It has been a busy few weeks for us at TIC, and we are finally catching up on our posts. We have exciting news from our education outreach team -- PEDAS is now being rolled out in Mersing schools!  

What is PEDAS?  

PEDAS stands for Pasukan Pendidik Ekologi Dan Alam Sekitar, and is a multi-stakeholder environmental education programme for Mersing’s schools . It is a partnership between Tengah Island Conservation, Reefcheck Malaysia (@reefcheckmalaysia), Trash Hero Mersing (@trashheromersing), Mersing District Council, (@mymersing), Mersing District Education Office, Mersing District Office and the Johor Marine Park Department.

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PEDAS was kicked-off at SMK Sri Mersing on 4 July where 43 students from Form 4 attended an interactive session on  marine ecosystems run by two marine biologists: our Outreach Coordinator Alzam and Reef Check Malaysia’s Nazirul. In the session, the students learned about ecological interdependence, climate change and the impacts that human actions have on the environment and ultimately, their own lives.


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First stop

SMK Sri Mersing

The PEDAS programme consists of 5 modules across 5 schools in line with the Johor Sustainability Education Action Plan 2019 – 2023 (Pelan Tindakan Pendidikan Kelestarian Johor 2019-2023). We hope to be able to expand the PEDAS programme across a larger selection of schools and students in the Mersing district over time.

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Interactive session

Learning by doing

Always better together

Always better together

PEDAS was formed on the belief that we could deliver a more relevant, more structured environmental programme to Mersing’s schools by working together with key stakeholders. It is testament of our belief that we are stronger working together than working on our own.

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Teachers rule!

Thank you to the teachers and students of SMK Sri Mersing for the commitment given to the PEDAS team. Thank you also to our partners for their incredible support in getting this programme off the ground. 





On Saturday 15 June, Tengah Island Conservation (TIC) organised a community clean-up of Rapang Beach on Pulau Besar in collaboration with Majlis Daerah Mersing (@mymersing) and Trash Hero Mersing (@trashheromersing) to commemorate World Oceans Day. The beach clean-up was held to raise awareness of the issues of marine debris and to protect fragile marine ecosystem from pollution.

 Over 90 volunteers of all ages from from locally-based government agencies, businesses, societies and the local community came together for a common goal – to rid the beach of marine debris. 


In the beginning

There was trash, trash and more trash…

Dragging ghost gear from the sea

Dragging ghost gear from the sea

 The most common items found, and the most challenging to remove, were lost and abandoned fishing nets and ropes, otherwise known as “ghost gear”. Ghost gear is widely recognized as the most deadly form of marine plastic (World Animal Protection). Other items included over 1300 shoes and slippers and almost 4500 plastic bottles!

Ghost gear up close. Just a small portion of what was removed from the sea that day.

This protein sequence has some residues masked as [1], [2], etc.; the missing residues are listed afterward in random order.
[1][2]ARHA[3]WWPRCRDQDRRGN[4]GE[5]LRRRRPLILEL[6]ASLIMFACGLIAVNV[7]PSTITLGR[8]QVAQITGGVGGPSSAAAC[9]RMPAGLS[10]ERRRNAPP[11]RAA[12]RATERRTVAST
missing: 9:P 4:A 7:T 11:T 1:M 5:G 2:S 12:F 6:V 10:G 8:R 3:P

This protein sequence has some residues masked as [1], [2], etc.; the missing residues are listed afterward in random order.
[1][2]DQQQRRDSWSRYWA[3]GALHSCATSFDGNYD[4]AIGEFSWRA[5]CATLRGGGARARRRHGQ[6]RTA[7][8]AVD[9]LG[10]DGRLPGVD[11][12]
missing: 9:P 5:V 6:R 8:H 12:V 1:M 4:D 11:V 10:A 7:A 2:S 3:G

Ghost gear up close. Just a small portion of what was removed from the sea that day.

Working together under the scorching sun for four hours, almost two tonnes of trash was collected, separated, sorted and weighed before being loaded onto a cargo boat. The trash was then brought back onto the mainland for recycling at Clean and Happy Recycling, Mersing for disposal.

Will it ever end?

Will it ever end?

Whilst it was extremely sad to see the amount of trash on the beach, the atmosphere and camaraderie amongst the team was incredible to see. The event was a testament to what a group of committed stakeholders can achieve when working together.

Almost there now..

Almost there now..

Big thanks go to all the volunteers and generous sponsors who contributed food and water, transport and more to ensure the smooth running of the event.


Debris collected : 1938.5 Kg

916.5 kg Ghost Gear

414 kg other plastic

1323 shoes and flipflops

4449 plastic bottles


Location : Rapang Beach, Pulau Besar

Distance from mainland : 16 km

Number of participants: 92

Organisers :

Tengah Island Conservation

Majlis Daerah Mersing

Trash Hero Mersing

With support from :

Batu Batu Resort

Besar Bagus Place

Clean and Happy Recycling Mersing

D’Coconut Resort,

Dive Asia,

Eng Teck Hardware

Let’s Go Island

Mersing Riders Cycling Team

Mirage Resort

Pejabat Tanah Mersing

Pejabat Taman Negara Johor

Trash Hero Mersing

Victory Trading





DiveMaster Intern Blog - Imke Meyer

Over the past month I have been based in Pulau Tengah, Malaysia. I am here primarily to complete a PADI Divemaster internship with Batu Batu Dive Centre and work with Tengah Island Conservation. The reason for my choice of location is partly also to experience life on a small remote island and assess whether I would prefer such a lifestyle.


The climate, mosquitos and separation from mainstream society and luxuries have been the largest adaptations of remote island living for me. I am all about indulging in nature, but living so remotely for long periods of time is certainly different (not necessarily worse). Tengah island is 900m x 700m big, it takes about 1 hour to walk around the island and it hosts one small eco-conscious resort (Batu Batu) with 22 villas, 1 restaurant and 1 beach bar. Historically the island hosted Vietnam war refugees and has been the film site for Expedition Robinson (the original Hunger Games) and parts of the South African Survivor (which mainly took place on Pulau Besar next to Tengah island).


Ranch: Our living quarters are truly ‘open plan’ – exposed to the elements – with only poly-vinyl blinds to close in case of a storm. Towards the back we have the forest, inhabited by Joanna and Sasha (two large resident water monitors), some rats, frogs, snakes* and sometimes Flying Foxes that visit our island at night to feed on our local fruit trees. The front of The Ranch faces the sea. With only a few steps you are on the beach with the turquoise waters at your feet.